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The bigmouth buffalo, the largest member of the sucker family, lives in most lakes and rivers. The bigmouth buffalo is a dull brownish olive color with dusky fins. Like other suckers it has a long dorsal fin, but unlike others it has a large oblique and terminal mouth. It is the largest of the buffalo fish and reaches a length of more than 4 ft (1.2 m) and 65 lb (29 kg) in weight. The meat is firm, white, flaky and good tasting, although somewhat bony. They are especially fine eating when smoked.
A combination of understanding the fish and the techniques used to catch them will help you to hook more fish to the end of your line. Better knowing and understanding of the fish that you are trying to catch will make you a more successful angler, whether you are fishing for trout on a river or surfing on the beach or trolling on the open water.
Bigmouth Buffalo Fishing The bigmouth buffalo, (Ictiobus cyprinellus), also known as the gourd head, redmouth buffalo, buffalo fish, bernard buffalo, roundhead, or brown buffalo, is a large species of the Catostomidae or "sucker" family. Found in Lake Erie, Ohio, and Mississippi drainages from Canada to the Gulf of Mexico, the bigmouth buffalo has also been introduced into Arizona and California.

    Heavy bodied fish has gray to olive-bronze back with green-copper reflections. It has black to olive-yellow sides, pale yellow to white belly. Its head is large and ovoid with a sharply oblique, terminal mouth. No barbels or spines. Length: 12 to 41 inches. Weight: 1 to over 39 pounds. Bigmouth buffalo are similar in color and shape to smallmouth buffalo, except that the mouth is not oriented downward in typical sucker fashion, but rather straight ahead. It is the largest member of the sucker family, growing to over 70 lb. (31 kg). In general body shape it very much resembles the carp. The dorsal fin is similar, beginning with a tall lobe near the middle of the back and continuing to a lower portion nearly at the tail. The carp has a single serrated spine at the beginning of the dorsal fin, while the bigmouth buffalo has no spines in any of the fins. The toothless mouth is relatively large and wide, and slants downward when closed. The upper lip begins almost on a level with the eyes.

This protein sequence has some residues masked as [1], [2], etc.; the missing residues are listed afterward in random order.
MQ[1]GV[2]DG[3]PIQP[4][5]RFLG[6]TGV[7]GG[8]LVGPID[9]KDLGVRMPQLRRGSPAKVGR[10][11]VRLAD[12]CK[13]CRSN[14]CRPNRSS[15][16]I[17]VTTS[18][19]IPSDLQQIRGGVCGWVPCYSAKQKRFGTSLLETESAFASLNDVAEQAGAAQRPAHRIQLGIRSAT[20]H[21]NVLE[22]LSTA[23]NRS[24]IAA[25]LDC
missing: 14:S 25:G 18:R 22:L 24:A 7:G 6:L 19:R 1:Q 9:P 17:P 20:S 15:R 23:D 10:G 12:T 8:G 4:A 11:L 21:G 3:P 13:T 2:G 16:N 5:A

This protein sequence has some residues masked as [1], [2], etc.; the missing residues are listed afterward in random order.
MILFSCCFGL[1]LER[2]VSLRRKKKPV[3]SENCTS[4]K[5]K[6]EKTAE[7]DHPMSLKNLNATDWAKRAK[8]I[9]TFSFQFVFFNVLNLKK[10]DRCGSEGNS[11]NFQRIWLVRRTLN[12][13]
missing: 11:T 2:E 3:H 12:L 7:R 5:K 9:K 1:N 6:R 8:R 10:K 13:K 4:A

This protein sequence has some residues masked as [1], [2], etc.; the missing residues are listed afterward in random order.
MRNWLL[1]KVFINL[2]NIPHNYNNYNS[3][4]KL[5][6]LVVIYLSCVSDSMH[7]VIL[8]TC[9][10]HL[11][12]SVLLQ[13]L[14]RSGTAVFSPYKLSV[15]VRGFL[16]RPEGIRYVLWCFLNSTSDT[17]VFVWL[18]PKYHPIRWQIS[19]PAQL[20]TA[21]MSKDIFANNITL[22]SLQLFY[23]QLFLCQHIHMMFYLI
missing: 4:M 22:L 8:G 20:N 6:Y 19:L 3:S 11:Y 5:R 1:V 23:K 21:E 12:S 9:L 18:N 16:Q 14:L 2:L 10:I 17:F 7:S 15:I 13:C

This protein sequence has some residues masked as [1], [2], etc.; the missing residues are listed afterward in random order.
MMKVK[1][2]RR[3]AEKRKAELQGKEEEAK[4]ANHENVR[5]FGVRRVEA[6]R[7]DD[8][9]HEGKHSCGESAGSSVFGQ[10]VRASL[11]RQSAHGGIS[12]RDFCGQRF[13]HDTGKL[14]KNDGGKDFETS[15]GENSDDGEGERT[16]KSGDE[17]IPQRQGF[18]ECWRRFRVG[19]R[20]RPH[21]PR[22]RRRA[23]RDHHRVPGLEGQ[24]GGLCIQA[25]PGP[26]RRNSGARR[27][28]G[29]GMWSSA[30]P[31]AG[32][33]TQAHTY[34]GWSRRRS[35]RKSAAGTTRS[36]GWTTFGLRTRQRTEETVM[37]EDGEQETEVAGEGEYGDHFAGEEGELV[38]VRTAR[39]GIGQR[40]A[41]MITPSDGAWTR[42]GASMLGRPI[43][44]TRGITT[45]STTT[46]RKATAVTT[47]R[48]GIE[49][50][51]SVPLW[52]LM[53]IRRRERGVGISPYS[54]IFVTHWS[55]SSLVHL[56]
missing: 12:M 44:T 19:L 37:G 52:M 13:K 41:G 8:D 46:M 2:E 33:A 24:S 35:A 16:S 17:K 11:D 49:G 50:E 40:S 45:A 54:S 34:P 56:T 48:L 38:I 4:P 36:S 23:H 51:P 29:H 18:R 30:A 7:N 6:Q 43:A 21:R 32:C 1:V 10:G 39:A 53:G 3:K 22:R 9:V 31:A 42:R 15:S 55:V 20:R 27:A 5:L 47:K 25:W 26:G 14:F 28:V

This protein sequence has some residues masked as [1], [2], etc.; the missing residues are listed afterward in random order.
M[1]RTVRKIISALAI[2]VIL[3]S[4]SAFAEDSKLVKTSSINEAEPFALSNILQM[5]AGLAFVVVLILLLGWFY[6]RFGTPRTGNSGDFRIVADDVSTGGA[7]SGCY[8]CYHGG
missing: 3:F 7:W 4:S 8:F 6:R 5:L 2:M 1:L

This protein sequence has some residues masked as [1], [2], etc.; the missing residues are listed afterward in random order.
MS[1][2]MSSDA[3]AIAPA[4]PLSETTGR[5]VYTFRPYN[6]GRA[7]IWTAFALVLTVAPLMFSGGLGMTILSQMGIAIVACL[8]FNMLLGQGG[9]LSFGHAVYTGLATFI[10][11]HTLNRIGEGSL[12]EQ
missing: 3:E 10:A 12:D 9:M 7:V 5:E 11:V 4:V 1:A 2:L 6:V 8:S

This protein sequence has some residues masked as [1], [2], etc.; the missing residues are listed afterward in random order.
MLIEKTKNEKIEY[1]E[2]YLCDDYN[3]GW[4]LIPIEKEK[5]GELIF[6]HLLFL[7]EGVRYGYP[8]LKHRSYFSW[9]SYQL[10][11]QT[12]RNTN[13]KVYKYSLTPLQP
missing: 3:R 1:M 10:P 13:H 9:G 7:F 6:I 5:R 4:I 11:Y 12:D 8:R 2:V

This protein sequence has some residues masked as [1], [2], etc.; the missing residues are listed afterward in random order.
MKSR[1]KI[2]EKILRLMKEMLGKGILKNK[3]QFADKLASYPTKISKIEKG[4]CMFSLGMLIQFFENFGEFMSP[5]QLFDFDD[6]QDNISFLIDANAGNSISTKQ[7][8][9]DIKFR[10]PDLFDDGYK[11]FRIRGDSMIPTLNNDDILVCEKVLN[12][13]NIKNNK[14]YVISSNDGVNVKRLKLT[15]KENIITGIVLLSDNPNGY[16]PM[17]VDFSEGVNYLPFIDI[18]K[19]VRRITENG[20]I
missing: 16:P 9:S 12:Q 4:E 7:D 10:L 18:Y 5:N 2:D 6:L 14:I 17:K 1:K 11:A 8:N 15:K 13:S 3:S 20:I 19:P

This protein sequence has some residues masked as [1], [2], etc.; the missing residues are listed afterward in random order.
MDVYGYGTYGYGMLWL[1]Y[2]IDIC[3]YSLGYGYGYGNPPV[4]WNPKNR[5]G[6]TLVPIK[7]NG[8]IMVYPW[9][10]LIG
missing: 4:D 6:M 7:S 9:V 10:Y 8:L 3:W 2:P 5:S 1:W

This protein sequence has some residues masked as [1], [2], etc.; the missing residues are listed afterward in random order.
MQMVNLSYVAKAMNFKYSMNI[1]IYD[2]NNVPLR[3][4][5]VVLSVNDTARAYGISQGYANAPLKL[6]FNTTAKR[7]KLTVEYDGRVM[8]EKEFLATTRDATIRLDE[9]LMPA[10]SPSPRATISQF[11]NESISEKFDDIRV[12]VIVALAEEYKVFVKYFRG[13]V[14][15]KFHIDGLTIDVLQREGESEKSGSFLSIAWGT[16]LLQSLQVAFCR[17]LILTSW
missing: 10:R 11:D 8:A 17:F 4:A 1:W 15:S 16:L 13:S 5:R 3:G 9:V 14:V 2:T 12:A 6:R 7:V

Habitat and Habits
    The bigmouth buffalo is a filter-feeder, using its very fine gill rakers to strain crustacean zooplankton from the water. It sometimes feeds near the bottom, using short up-and down movements to swirl the water and filter from the water the plants and animals that float near the bottom or rest lightly on it. Bigmouth buffalo lives in still waters such as ponds, pools, impoundments. It occurs in floodplain lakes with shallow waters, as well as large rivers, main channels, and backwaters of small to large rivers. Bigmouth buffalo live in lowland lakes, sloughs, and big rivers with slow to still waters and bottoms of mud, silt, sand, and gravel. The species may occur in schools. Young fish seem to prefer eating bottom-dwelling invertebrates, while older individuals prefer crustaceans dwelling in the midwater. They are especially abundant in flood plain and oxbow lakes. The fish is vulnerable in shallow water and is often captured by spearing.

    Bigmouth buffalo appear to spawn in very shallow water during the spring, in April or early May when water temperatures reach 60°F to 65°F. Eggs hatch in 9-10 days. Typically, the species may occur in schools. Young fish seem to prefer eating bottom-dwelling invertebrates, while older individuals prefer crustaceans dwelling in the midwater. The fish will move to rivers, flooded lakeshores and marshes. They spawn in units of one female surrounded by 2 to 4 males, in an orgy-like fashion; they move together through the shallow water in a series of "spawning rushes" evidenced by the ripples and splashes made by bodies and fins; the female sinks to the bottom and releases eggs, whereupon the males surround her and push her to the surface to start the whole thing over again. The female is in the middle moving through the water creating ripples. As she releases her eggs the males move in to fertilize the eggs. This process is a very loud and sends water splashing everywhere. A single female, depending upon size, can lay between 100,00 - 800,00 eggs. The fertilized eggs are normally sticky and stick to the first thing they touch - usually weeds. Once hatched, they are on their own and receive no care from the parents. The embryo's hatch in a couple of weeks and remain in the same shallows to feed and become bigger.

Fishing Methods.     These fish are rarely caught by rod and reel, but successful anglers have used small hooks hidden in dough balls. In addition to angling, bigmouth buffalo may also be taken by bow and arrow, crossbow, snare, gig, spear and spear gun as long as none of these methods are practiced within two hundred yards of any boat dock or designated swimming area. About 90 percent of the bigmouth buffalo’s diet consists of small crustaceans. It also feeds on algae and other plant matter, but very seldom eats insects, insect larvae, or other fish. Consequently, the species does not form a large sport fishery since it will not take the normal types of baits. It is commercially caught on trot lines, setlines, and hoop and trammel nets, and seines. Though it has numerous small bones, its good flavor makes it one of the most valuable of the non-game freshwater fish.
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